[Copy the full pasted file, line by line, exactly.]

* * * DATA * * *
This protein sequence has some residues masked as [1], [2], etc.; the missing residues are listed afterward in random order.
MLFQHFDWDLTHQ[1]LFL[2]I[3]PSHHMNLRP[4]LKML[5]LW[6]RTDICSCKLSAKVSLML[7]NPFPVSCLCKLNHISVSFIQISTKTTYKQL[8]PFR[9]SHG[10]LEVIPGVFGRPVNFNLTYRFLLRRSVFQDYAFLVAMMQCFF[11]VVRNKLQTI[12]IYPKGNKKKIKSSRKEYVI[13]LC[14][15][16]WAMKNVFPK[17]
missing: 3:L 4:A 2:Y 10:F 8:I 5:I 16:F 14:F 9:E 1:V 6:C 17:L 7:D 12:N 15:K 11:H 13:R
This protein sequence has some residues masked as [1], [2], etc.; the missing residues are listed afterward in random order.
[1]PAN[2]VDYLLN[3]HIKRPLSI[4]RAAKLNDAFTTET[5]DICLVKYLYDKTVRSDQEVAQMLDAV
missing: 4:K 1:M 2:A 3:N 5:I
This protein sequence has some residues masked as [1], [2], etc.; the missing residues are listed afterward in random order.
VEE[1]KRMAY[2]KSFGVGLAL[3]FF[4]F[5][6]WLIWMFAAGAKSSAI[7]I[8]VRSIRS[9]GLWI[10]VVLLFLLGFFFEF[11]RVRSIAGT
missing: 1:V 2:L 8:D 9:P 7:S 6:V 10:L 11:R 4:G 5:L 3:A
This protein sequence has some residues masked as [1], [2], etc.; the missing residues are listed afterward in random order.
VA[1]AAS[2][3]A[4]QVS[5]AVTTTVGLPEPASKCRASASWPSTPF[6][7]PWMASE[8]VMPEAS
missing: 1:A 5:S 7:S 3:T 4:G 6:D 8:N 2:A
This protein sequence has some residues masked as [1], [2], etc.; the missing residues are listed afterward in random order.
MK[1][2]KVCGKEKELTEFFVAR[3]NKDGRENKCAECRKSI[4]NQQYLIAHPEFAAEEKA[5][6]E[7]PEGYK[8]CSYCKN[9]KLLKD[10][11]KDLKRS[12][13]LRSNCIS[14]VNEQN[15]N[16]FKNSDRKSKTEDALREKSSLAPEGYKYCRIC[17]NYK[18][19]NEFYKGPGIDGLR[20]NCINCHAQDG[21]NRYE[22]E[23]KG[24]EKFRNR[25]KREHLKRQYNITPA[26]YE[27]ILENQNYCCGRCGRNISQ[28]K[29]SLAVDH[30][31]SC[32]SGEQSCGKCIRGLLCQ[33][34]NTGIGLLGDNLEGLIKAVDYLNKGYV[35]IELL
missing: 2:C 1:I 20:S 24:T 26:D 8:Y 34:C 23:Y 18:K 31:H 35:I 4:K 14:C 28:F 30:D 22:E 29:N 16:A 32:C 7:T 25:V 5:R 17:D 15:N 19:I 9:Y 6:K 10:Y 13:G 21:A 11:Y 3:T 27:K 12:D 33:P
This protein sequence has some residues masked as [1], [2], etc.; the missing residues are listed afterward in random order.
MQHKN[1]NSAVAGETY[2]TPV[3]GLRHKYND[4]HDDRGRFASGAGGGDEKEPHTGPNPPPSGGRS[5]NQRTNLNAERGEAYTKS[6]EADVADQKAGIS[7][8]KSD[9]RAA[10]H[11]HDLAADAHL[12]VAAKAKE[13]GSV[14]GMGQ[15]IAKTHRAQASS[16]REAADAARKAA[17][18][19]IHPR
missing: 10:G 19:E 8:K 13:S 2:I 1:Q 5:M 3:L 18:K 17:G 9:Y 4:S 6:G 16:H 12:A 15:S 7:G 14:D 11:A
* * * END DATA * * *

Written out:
This protein sequence has some residues masked as [1], [2], etc.; the missing residues are listed afterward in random order.
MLFQHFDWDLTHQ[1]LFL[2]I[3]PSHHMNLRP[4]LKML[5]LW[6]RTDICSCKLSAKVSLML[7]NPFPVSCLCKLNHISVSFIQISTKTTYKQL[8]PFR[9]SHG[10]LEVIPGVFGRPVNFNLTYRFLLRRSVFQDYAFLVAMMQCFF[11]VVRNKLQTI[12]IYPKGNKKKIKSSRKEYVI[13]LC[14][15][16]WAMKNVFPK[17]
missing: 3:L 4:A 2:Y 10:F 8:I 5:I 16:F 14:F 9:E 1:V 6:C 17:L 7:D 12:N 15:K 11:H 13:R
This protein sequence has some residues masked as [1], [2], etc.; the missing residues are listed afterward in random order.
[1]PAN[2]VDYLLN[3]HIKRPLSI[4]RAAKLNDAFTTET[5]DICLVKYLYDKTVRSDQEVAQMLDAV
missing: 4:K 1:M 2:A 3:N 5:I
This protein sequence has some residues masked as [1], [2], etc.; the missing residues are listed afterward in random order.
VEE[1]KRMAY[2]KSFGVGLAL[3]FF[4]F[5][6]WLIWMFAAGAKSSAI[7]I[8]VRSIRS[9]GLWI[10]VVLLFLLGFFFEF[11]RVRSIAGT
missing: 1:V 2:L 8:D 9:P 7:S 6:V 10:L 11:R 4:G 5:L 3:A
This protein sequence has some residues masked as [1], [2], etc.; the missing residues are listed afterward in random order.
VA[1]AAS[2][3]A[4]QVS[5]AVTTTVGLPEPASKCRASASWPSTPF[6][7]PWMASE[8]VMPEAS
missing: 1:A 5:S 7:S 3:T 4:G 6:D 8:N 2:A
This protein sequence has some residues masked as [1], [2], etc.; the missing residues are listed afterward in random order.
MK[1][2]KVCGKEKELTEFFVAR[3]NKDGRENKCAECRKSI[4]NQQYLIAHPEFAAEEKA[5][6]E[7]PEGYK[8]CSYCKN[9]KLLKD[10][11]KDLKRS[12][13]LRSNCIS[14]VNEQN[15]N[16]FKNSDRKSKTEDALREKSSLAPEGYKYCRIC[17]NYK[18][19]NEFYKGPGIDGLR[20]NCINCHAQDG[21]NRYE[22]E[23]KG[24]EKFRNR[25]KREHLKRQYNITPA[26]YE[27]ILENQNYCCGRCGRNISQ[28]K[29]SLAVDH[30][31]SC[32]SGEQSCGKCIRGLLCQ[33][34]NTGIGLLGDNLEGLIKAVDYLNKGYV[35]IELL
missing: 2:C 1:I 20:S 24:T 26:D 8:Y 34:C 23:Y 18:K 31:H 35:I 4:K 14:C 28:F 30:D 22:E 29:N 16:A 32:C 7:T 25:V 5:R 17:D 15:N 19:I 9:Y 6:K 10:Y 13:G 21:A 11:Y 3:T 27:K 12:D 33:P
This protein sequence has some residues masked as [1], [2], etc.; the missing residues are listed afterward in random order.
MQHKN[1]NSAVAGETY[2]TPV[3]GLRHKYND[4]HDDRGRFASGAGGGDEKEPHTGPNPPPSGGRS[5]NQRTNLNAERGEAYTKS[6]EADVADQKAGIS[7][8]KSD[9]RAA[10]H[11]HDLAADAHL[12]VAAKAKE[13]GSV[14]GMGQ[15]IAKTHRAQASS[16]REAADAARKAA[17][18][19]IHPR
missing: 10:G 19:E 8:K 13:S 2:I 1:Q 5:M 3:L 18:K 17:G 9:Y 4:S 6:G 16:H 12:A 15:S 7:G 14:D 11:A